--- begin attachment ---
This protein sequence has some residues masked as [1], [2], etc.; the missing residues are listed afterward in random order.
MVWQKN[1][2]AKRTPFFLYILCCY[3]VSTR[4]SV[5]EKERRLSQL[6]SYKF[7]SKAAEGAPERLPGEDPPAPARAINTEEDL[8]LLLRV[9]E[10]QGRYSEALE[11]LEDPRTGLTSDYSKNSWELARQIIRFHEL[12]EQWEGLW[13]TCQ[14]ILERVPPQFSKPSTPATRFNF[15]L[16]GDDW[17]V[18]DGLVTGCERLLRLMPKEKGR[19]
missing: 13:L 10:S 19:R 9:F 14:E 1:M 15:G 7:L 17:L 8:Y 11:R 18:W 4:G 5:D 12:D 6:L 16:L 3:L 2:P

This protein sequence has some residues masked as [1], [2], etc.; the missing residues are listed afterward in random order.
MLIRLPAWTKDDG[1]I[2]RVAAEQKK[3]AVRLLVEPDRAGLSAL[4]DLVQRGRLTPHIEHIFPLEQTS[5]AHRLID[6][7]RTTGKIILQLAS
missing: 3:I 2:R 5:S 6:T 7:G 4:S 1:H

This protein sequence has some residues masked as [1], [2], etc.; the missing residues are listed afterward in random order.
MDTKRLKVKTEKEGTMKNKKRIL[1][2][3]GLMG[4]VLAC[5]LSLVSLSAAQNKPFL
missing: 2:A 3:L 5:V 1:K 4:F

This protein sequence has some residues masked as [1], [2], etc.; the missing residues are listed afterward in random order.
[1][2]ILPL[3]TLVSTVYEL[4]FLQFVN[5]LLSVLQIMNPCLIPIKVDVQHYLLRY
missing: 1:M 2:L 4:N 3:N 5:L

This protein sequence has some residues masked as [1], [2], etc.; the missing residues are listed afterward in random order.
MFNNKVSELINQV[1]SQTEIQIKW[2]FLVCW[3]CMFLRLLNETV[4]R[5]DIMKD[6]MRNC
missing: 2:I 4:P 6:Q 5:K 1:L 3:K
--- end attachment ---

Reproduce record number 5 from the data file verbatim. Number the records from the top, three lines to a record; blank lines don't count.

This protein sequence has some residues masked as [1], [2], etc.; the missing residues are listed afterward in random order.
MFNNKVSELINQV[1]SQTEIQIKW[2]FLVCW[3]CMFLRLLNETV[4]R[5]DIMKD[6]MRNC
missing: 2:I 4:P 6:Q 5:K 1:L 3:K